If you cook, you know what it is. From “What’s for dinner?” to “I didn’t realize I was out of eggs…” to “I need to come up with a dessert for the party tonight!” It takes many forms, desperation, and it sometimes calls for desperate measures. I uncovered a recipe recently that answers that call–“Crazy Chocolate Cake.”
(I prepare this recipe on the May 4 edition of Earth Eats, a program of WFIU, Public Radio from Indiana University. You can find Earth Eats at this link.)
When I say “uncovered,” I truly mean it. I was looking for some quick thing to bake to go along with the fresh strawberries I had bought one day. Flipping through the “C’s” in my recipe file, my eye landed on this one, which I had written out longhand with no attribution, date, or anything to indicate I had ever baked it. No smudges, drips, stains, notations, or corrections. That day I couldn’t be bothered even to stir up batter for shortcake to go with my strawberries, so I decided this untested, but very simple, crazy cake would be just the thing.
It’s the simple formula and procedure that make this Crazy Chocolate Cake appealing. I did an online search to find other versions, and most of them mirrored my own recipe. I was drawn to the origins of Crazy Chocolate Cake and learned this type of cake, lacking milk, eggs, or butter, comes from the “desperation” category of recipes. During desperate times such as the Great Depression or the World Wars, some ingredients were in short supply or expensive to purchase. (My economist husband would remind me those two circumstances go hand in hand.) Home cooks had to improvise or use alternative ingredients for things lacking in the larder. This cake was often called War Cake, Depression Cake, or Wacky Cake, to fit the times.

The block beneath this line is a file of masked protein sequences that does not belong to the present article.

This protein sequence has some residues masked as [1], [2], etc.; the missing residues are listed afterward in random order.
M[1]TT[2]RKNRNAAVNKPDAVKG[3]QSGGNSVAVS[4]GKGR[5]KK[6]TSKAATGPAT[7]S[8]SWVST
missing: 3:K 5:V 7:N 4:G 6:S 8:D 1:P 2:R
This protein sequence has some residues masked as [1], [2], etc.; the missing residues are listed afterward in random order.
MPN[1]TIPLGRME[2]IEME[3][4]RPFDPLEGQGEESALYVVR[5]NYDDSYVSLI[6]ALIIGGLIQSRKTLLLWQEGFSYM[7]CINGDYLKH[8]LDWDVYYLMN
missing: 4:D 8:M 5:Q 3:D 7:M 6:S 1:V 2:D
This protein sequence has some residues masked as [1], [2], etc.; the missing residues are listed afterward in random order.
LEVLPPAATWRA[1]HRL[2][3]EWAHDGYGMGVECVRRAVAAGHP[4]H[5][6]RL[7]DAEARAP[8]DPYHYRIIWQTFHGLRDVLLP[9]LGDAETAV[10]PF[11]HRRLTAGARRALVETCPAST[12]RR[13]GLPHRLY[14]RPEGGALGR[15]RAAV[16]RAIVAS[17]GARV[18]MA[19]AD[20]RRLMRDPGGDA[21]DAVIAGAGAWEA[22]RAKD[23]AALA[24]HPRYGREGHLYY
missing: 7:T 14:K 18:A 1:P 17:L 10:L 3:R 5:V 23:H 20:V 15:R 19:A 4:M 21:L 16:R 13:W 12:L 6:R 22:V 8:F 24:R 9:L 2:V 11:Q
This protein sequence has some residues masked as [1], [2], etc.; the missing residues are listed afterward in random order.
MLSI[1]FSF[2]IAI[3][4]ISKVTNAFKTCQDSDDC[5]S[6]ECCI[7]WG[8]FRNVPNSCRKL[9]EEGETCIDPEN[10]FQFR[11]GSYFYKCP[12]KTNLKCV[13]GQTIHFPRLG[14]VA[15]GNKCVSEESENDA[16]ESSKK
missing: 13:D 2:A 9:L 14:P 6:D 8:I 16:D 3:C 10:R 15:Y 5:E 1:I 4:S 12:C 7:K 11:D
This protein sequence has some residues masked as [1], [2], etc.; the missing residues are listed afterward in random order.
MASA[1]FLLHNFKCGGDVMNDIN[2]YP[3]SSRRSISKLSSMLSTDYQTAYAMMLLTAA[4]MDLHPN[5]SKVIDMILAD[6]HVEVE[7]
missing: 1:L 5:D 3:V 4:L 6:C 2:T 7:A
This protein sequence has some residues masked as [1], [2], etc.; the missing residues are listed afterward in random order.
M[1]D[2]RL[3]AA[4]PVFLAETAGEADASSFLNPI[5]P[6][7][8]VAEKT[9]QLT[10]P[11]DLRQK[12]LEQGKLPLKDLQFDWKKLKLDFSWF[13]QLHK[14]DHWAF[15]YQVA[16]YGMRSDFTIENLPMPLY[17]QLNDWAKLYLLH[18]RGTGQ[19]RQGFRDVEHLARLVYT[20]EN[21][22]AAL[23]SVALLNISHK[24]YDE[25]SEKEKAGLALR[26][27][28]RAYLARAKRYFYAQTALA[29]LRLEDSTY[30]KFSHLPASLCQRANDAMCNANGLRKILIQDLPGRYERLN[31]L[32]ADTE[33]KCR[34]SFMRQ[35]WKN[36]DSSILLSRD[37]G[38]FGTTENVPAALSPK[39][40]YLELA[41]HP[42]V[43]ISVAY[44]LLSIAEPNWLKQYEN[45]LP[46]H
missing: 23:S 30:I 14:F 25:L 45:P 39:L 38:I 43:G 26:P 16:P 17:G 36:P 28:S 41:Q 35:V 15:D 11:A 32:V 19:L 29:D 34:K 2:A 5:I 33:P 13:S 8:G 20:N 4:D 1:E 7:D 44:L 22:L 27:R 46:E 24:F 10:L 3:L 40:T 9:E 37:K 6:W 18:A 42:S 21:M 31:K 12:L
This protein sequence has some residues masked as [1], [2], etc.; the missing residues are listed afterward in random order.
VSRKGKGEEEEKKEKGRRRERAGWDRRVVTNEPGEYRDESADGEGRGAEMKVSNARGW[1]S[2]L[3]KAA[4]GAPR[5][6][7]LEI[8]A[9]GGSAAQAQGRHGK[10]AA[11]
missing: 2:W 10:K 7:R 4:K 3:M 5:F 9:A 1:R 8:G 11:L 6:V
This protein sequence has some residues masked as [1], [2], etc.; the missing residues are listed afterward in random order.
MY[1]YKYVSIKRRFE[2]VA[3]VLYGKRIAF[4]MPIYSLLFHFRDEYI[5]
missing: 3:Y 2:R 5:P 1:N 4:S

Pie recipes were often altered to fit the ingredients on hand. Our own “official state pie,” the beloved Sugar Cream Pie, certainly falls into that category. You could say we’ve moved from desperation to convenience when it comes to the Sugar Cream Pie, as Wick’s Pies offers the definitive version, ready-made, in the freezer section at your local grocery! (We’ll talk more about that in a future Indiana Home Cooks Podcast episode.)
But a desperate situation can also come about because the home cook is simply out of one of the ingredients called for, or lacking time to create an elaborate dish or dessert. That’s where I was as I sought a quick and easy recipe for a baked accompaniment to fresh strawberries. The Crazy Chocolate Cake contains no milk, eggs, or butter, requires no electric mixing, and no mixing bowl! All ingredients are stirred together in the baking pan. When the cake is cooled, it may be frosted, but I prefer a simpler approach–a light dusting of powdered sugar. That’s all this rich, moist cake needs.
Occasionally in the coming months, you can hear recipes from Indiana Home Cooks on Earth Eats, a program on WFIU, Public Radio from Indiana University. It airs on WFIU-2 (101.9 FM) Fridays at 7:30 p.m., and on WFIU-1 (103.7 FM), Saturdays at 7:30 a.m. Earth Eats is also a podcast, where you can listen on demand, whenever you want.
Susan’s Crazy Chocolate Cake
Pre-heat oven to 375º
Measure directly into a 13” x 9” cake pan, un-greased and un-floured:
- 3 cups all purpose flour
- 6 tablespoons cocoa powder
- 2 cups sugar
- 1 tsp salt
- 1 tsp baking soda
Mix these dry ingredients thoroughly in the pan, using a fork or wire whisk. Make three wells in the dry ingredients (two small and one large well). Assemble the following ingredients:
- 2 tsp vanilla
- 2 tsp vinegar
- Scant 2/3 cup canola or other light oil
- 2 cups cold water
Into one of the small wells put vanilla, and into the other small well put vinegar. Finally, pour the oil into the larger well. Carefully pour the 2 cups water over all. With a fork or whisk, stir thoroughly, making sure to incorporate all dry ingredients and the oil. Take it slowly at first, so as not to slosh anything out of the pan. The batter will have small lumps. That’s unavoidable mixing by hand, and it’s fine.
Bake at 375º for 30 minutes. A toothpick inserted in center should come out clean when done. Cool completely on a rack.
To serve, dust individual cake pieces with powdered sugar. Delicious with fresh strawberries, whipped cream, or crème fraiche.